Ken Hendrix

The Acuña Ascension

Hi, Ken and Dan here. Since there is so much talk on the twitters regarding the ascension of the Holy One, Ronald Acuña Jr., we thought we would sit down and share some reasonable thoughts for why the Braves might choose to wait on promoting the young phenom. The following is our completely reasonable analysis of why the Braves organization might make different decisions regarding “He who will save us”.

Dan: It is no secret that the Atlanta Braves will, at some point, promote their 20-year-old phenom Ronald Acuña in 2018. There was even thoughts of him possibly making the Braves opening day roster coming out of spring. While I think those thoughts were more hopes than realistic expectations, based on how Acuña, Jr. performed in 2017, it gave inclinations as to what he could do on a baseball field.

However, his ascension through the ranks of minor league baseball in 2017 was unprecedented, even for a top prospect. There’s no question Atlanta could use his skills in the lineup and in the field; but do they need him right now?

As the 2018 spring season opened, there was controversy on when Atlanta would in-fact, promote Acuña. As fans, most of us think we understand the business side of things well enough. We knew in order to maintain control of Acuña for an extra year, the Braves would start him in Gwinnett and possibly bring him up no sooner than this week. But a few wrenches have thwarted his possible mid-April call-up.

Those wrenches? Preston Tucker and Ronald Acuña. Preston Tucker has gotten off to a decent start. Ronald Acuña has not.

Ken: A few extra weeks for other teams to look at Preston Tucker and possibly decide he deserves a big league chance (worth trading some real prospect capital for) before the Braves are forced to evaluate the option of trading him away, is certainly defensible.

Dan: So far in this early 2018 season, as of 16th April 2018, Acuña has 36 PAs yielding 33 ABs. In those 33 At-Bats, he is 5 for 33 that include 4 singles and one double. He has 2 runs scored and zero RBI. In those 33 PAs he’s drawn 3 BBs. This slow start looks like this in slash form: .152/.222/.182/.404. Not exactly tearing it up early on.

He has an ISO of .030, a .238 BABIP, a .198 wOBA, and 18 wRC+. In 36 PAs he has struck out 12 times. He struck out only 48 times in AAA last year in 243 PAs. In 2017 his K% was 19.8%. In 2018 so far, it’s 33.3% in 33 PAs. In 2017, that a K for approximately every 5 PAs and in 2018, a K in every 2.7 ABs.

Is it too early to panic? Probably.

Now there are reports coming out, that because of not only this slow start, but also the play of Preston Tucker, that it has given the Braves some time to think. And while they are thinking, the Super-2 status conversation is churning.

Ken: Those are great thoughts and statistics Dan, and I believe certainly have played into the Braves reasoning. However, I’m going to take a strictly cynical approach to might thoughts on the Braves dealings. I think they are keeping him down because they hate looking like liars. Do you remember the vitriol that the Chicago Cubs received when they kept down, the obviously ready, Kris Bryant? I do. The national news crucified the Cubs for manipulating service time, which is against the rules of the MLB CBA. Bryant (amongst others) filed grievances with the MLBPA against the Cubs, as Jeff Passan wrote here.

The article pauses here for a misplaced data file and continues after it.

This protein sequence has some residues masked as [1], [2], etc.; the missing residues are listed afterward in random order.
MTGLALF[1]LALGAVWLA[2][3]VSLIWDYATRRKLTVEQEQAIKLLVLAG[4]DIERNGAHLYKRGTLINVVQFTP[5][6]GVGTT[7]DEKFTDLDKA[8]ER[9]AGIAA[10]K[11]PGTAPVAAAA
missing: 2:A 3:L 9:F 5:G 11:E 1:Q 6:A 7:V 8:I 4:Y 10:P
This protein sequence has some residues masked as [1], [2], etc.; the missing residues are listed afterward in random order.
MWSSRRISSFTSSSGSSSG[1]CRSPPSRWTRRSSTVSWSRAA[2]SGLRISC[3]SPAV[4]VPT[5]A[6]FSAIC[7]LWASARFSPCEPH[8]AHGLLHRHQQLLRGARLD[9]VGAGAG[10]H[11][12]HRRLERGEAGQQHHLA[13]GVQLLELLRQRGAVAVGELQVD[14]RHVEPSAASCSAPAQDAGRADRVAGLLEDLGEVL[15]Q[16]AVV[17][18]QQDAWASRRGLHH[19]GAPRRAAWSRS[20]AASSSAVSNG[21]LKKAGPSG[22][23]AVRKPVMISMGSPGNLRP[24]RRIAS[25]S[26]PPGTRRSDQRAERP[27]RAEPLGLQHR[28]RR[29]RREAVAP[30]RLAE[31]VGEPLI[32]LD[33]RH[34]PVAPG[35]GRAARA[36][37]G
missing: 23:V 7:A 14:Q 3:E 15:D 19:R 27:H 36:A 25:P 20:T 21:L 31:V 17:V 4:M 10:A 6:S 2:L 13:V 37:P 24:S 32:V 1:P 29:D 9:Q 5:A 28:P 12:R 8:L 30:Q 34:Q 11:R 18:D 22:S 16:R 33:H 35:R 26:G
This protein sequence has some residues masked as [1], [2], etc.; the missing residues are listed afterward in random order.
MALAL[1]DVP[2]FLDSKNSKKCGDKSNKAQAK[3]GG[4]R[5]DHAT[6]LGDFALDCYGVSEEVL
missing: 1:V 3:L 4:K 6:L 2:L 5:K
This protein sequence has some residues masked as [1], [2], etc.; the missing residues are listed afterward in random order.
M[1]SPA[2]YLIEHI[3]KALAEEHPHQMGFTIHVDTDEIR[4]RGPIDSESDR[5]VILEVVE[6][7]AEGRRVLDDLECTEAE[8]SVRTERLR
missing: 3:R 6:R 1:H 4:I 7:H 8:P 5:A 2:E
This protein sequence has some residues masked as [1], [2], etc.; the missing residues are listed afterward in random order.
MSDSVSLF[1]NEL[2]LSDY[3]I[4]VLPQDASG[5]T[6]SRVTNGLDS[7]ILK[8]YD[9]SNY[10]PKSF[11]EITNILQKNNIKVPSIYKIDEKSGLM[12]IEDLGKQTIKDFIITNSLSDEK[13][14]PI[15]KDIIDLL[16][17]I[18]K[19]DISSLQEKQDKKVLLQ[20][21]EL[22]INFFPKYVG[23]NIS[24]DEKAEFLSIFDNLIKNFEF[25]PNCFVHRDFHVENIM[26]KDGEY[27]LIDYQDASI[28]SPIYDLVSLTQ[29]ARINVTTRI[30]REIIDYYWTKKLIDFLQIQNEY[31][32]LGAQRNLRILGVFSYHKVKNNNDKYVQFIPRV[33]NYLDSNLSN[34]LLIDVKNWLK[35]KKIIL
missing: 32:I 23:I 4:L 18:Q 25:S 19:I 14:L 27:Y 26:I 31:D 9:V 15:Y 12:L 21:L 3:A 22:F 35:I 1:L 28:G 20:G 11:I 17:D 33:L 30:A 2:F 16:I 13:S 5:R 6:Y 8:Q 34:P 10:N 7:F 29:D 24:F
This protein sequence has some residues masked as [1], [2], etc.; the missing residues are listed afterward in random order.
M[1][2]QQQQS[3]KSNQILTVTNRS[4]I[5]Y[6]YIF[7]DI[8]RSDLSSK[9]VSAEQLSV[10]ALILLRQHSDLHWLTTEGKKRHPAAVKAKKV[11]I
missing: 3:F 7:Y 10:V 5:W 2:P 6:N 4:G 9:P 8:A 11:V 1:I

Why would keeping Acuña down look like the Braves were lying? Let’s not kid ourselves, the primary reason he’s being held down is to do exactly what they aren’t supposed to do, manipulate his service time. But because that is illegal and the Braves are coming off of a winter that featured the harshest penalties in MLB history against a baseball franchise, they truly can’t afford to look like cheaters. If they sent Acuña Jr down to “€œwork on some things” as they have stated, then bringing him up in the middle of a terrible start looks like outright lying. Acuña has struggled to find his timing at AAA and has struck out far too often in his first few games. If he had started hot, I doubt we are having this discussion or writing this article, and I would assume he would be starting today for the Atlanta Braves.

Dan: New Braves GM, Alex Anthopoulos, has gone on record saying he would have not progressed Acuña through the minor league system so swiftly, which leads me to believe, by the way, that we won’t see that same progression rate for Christian Pache. I believe, right now, there are fans on either side of the fence on Acuña right now. I don’t feel any of them think Acuña won’t get promoted this year, but I think there are contingents that are realizing mid-April may not be the best time to bring him up.

Ken: Of course there is another contingent that has decided that the Braves are the trashiest organization that they have ever seen and that there is a personal vendetta out against Acuña Jr, for some unknown reason, and that they are out to stiff fans and the young phenom destined to save the organization. Some fans have insinuated that this is a way to pad attendance numbers and create multiple weeks of expectant fans buying pre-sales to see Acuña at his first game. While it certainly is possible, that doesn’t seem to fit with just about anything else the front office has done since Alex Anthopoulos has taken over, so I for one choose the benefit of the doubt. Why not just call him up and pack all the games if you are truly only doing this for a few extra ticket sales? That would be the penultimate example of obscene pettiness and feels like the ramblings of conspiracy theorists aka: impatient fans.